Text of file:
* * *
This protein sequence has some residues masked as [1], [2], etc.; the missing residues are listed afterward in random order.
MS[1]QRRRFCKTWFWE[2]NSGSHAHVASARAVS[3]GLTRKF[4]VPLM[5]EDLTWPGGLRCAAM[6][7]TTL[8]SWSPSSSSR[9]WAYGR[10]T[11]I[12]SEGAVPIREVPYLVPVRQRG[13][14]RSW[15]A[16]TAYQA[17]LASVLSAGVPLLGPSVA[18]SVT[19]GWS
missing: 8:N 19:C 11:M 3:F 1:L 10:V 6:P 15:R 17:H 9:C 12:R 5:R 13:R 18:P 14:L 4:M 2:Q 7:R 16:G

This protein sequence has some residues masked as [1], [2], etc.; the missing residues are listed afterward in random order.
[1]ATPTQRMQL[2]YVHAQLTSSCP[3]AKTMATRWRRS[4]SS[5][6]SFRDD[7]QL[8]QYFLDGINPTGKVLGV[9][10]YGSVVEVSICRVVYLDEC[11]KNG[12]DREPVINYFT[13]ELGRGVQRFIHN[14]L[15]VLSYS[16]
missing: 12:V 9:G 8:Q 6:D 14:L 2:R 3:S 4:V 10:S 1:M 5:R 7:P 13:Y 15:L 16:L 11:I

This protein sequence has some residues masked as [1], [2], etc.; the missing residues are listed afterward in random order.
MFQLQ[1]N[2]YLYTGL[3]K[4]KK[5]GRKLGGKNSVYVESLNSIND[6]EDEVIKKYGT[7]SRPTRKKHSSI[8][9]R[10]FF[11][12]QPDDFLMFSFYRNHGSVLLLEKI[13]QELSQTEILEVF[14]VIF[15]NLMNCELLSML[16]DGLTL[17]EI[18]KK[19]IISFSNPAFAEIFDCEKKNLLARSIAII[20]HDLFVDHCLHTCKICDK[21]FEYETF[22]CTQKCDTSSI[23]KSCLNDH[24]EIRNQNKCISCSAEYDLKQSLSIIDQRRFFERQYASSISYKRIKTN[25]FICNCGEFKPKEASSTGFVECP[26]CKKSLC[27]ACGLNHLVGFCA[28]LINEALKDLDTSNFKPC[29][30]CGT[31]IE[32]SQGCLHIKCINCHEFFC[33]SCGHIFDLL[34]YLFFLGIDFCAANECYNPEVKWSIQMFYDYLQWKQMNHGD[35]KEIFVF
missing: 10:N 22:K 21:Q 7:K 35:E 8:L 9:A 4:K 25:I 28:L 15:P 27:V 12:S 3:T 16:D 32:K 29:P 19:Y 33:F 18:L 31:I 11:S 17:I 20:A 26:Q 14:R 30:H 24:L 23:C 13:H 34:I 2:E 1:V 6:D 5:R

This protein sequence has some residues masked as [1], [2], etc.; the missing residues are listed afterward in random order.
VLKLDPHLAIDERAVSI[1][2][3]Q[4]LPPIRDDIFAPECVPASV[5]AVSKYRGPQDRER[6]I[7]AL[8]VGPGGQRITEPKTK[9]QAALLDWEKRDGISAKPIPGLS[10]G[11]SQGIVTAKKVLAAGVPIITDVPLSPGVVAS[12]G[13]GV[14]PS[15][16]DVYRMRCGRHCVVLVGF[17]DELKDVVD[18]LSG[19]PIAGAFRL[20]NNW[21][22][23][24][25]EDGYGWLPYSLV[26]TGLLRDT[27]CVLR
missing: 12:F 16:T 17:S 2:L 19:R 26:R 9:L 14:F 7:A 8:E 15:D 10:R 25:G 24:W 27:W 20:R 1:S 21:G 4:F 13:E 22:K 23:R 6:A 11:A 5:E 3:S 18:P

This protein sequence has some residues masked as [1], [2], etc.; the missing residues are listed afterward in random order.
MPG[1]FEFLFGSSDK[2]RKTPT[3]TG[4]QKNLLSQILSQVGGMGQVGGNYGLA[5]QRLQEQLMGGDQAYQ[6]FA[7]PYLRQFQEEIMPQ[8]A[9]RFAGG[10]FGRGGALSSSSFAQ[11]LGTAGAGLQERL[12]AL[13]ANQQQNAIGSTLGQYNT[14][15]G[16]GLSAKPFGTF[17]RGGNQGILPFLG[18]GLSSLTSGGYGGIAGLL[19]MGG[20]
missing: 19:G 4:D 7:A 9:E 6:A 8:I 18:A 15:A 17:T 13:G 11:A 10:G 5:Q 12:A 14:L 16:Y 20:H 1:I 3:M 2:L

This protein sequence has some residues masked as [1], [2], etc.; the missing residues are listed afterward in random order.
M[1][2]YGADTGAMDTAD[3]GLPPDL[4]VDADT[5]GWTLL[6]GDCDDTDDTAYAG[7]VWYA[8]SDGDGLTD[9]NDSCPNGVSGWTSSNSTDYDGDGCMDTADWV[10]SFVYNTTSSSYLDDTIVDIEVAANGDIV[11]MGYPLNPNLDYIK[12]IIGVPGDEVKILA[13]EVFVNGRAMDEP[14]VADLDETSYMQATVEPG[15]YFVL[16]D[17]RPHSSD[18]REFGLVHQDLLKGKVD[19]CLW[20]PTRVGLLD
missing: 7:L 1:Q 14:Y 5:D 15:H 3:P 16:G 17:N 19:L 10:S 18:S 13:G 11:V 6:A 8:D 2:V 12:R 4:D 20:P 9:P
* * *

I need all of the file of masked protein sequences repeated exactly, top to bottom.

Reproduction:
This protein sequence has some residues masked as [1], [2], etc.; the missing residues are listed afterward in random order.
MS[1]QRRRFCKTWFWE[2]NSGSHAHVASARAVS[3]GLTRKF[4]VPLM[5]EDLTWPGGLRCAAM[6][7]TTL[8]SWSPSSSSR[9]WAYGR[10]T[11]I[12]SEGAVPIREVPYLVPVRQRG[13][14]RSW[15]A[16]TAYQA[17]LASVLSAGVPLLGPSVA[18]SVT[19]GWS
missing: 8:N 19:C 11:M 3:F 1:L 10:V 6:P 15:R 17:H 9:C 12:R 5:R 13:R 18:P 14:L 4:M 2:Q 7:R 16:G

This protein sequence has some residues masked as [1], [2], etc.; the missing residues are listed afterward in random order.
[1]ATPTQRMQL[2]YVHAQLTSSCP[3]AKTMATRWRRS[4]SS[5][6]SFRDD[7]QL[8]QYFLDGINPTGKVLGV[9][10]YGSVVEVSICRVVYLDEC[11]KNG[12]DREPVINYFT[13]ELGRGVQRFIHN[14]L[15]VLSYS[16]
missing: 12:V 9:G 8:Q 6:D 14:L 2:R 3:S 4:V 10:S 1:M 5:R 7:P 13:Y 15:L 16:L 11:I

This protein sequence has some residues masked as [1], [2], etc.; the missing residues are listed afterward in random order.
MFQLQ[1]N[2]YLYTGL[3]K[4]KK[5]GRKLGGKNSVYVESLNSIND[6]EDEVIKKYGT[7]SRPTRKKHSSI[8][9]R[10]FF[11][12]QPDDFLMFSFYRNHGSVLLLEKI[13]QELSQTEILEVF[14]VIF[15]NLMNCELLSML[16]DGLTL[17]EI[18]KK[19]IISFSNPAFAEIFDCEKKNLLARSIAII[20]HDLFVDHCLHTCKICDK[21]FEYETF[22]CTQKCDTSSI[23]KSCLNDH[24]EIRNQNKCISCSAEYDLKQSLSIIDQRRFFERQYASSISYKRIKTN[25]FICNCGEFKPKEASSTGFVECP[26]CKKSLC[27]ACGLNHLVGFCA[28]LINEALKDLDTSNFKPC[29][30]CGT[31]IE[32]SQGCLHIKCINCHEFFC[33]SCGHIFDLL[34]YLFFLGIDFCAANECYNPEVKWSIQMFYDYLQWKQMNHGD[35]KEIFVF
missing: 10:N 22:K 21:Q 7:K 35:E 8:L 9:A 4:K 25:I 28:L 15:P 27:V 12:S 3:T 16:D 32:K 29:P 19:Y 33:F 18:L 31:I 11:S 17:I 20:A 26:Q 14:R 30:H 24:L 23:C 13:H 34:I 2:E 1:V 6:D 5:R

This protein sequence has some residues masked as [1], [2], etc.; the missing residues are listed afterward in random order.
VLKLDPHLAIDERAVSI[1][2][3]Q[4]LPPIRDDIFAPECVPASV[5]AVSKYRGPQDRER[6]I[7]AL[8]VGPGGQRITEPKTK[9]QAALLDWEKRDGISAKPIPGLS[10]G[11]SQGIVTAKKVLAAGVPIITDVPLSPGVVAS[12]G[13]GV[14]PS[15][16]DVYRMRCGRHCVVLVGF[17]DELKDVVD[18]LSG[19]PIAGAFRL[20]NNW[21][22][23][24][25]EDGYGWLPYSLV[26]TGLLRDT[27]CVLR
missing: 12:F 16:T 17:S 2:L 19:R 26:R 9:L 14:F 7:A 8:E 15:D 10:R 25:G 24:W 27:W 20:R 1:S 21:G 4:F 13:E 22:K 23:R 6:A 11:A 5:E 3:S 18:P

This protein sequence has some residues masked as [1], [2], etc.; the missing residues are listed afterward in random order.
MPG[1]FEFLFGSSDK[2]RKTPT[3]TG[4]QKNLLSQILSQVGGMGQVGGNYGLA[5]QRLQEQLMGGDQAYQ[6]FA[7]PYLRQFQEEIMPQ[8]A[9]RFAGG[10]FGRGGALSSSSFAQ[11]LGTAGAGLQERL[12]AL[13]ANQQQNAIGSTLGQYNT[14][15]G[16]GLSAKPFGTF[17]RGGNQGILPFLG[18]GLSSLTSGGYGGIAGLL[19]MGG[20]
missing: 19:G 4:D 7:A 9:E 6:A 8:I 18:A 15:A 17:T 13:G 11:A 10:G 5:Q 12:A 14:L 16:Y 20:H 1:I 3:M 2:L

This protein sequence has some residues masked as [1], [2], etc.; the missing residues are listed afterward in random order.
M[1][2]YGADTGAMDTAD[3]GLPPDL[4]VDADT[5]GWTLL[6]GDCDDTDDTAYAG[7]VWYA[8]SDGDGLTD[9]NDSCPNGVSGWTSSNSTDYDGDGCMDTADWV[10]SFVYNTTSSSYLDDTIVDIEVAANGDIV[11]MGYPLNPNLDYIK[12]IIGVPGDEVKILA[13]EVFVNGRAMDEP[14]VADLDETSYMQATVEPG[15]YFVL[16]D[17]RPHSSD[18]REFGLVHQDLLKGKVD[19]CLW[20]PTRVGLLD
missing: 7:L 1:Q 14:Y 5:D 15:H 3:P 16:G 17:N 19:L 10:S 18:S 13:G 11:V 6:A 8:D 2:V 12:R 4:D 20:P 9:P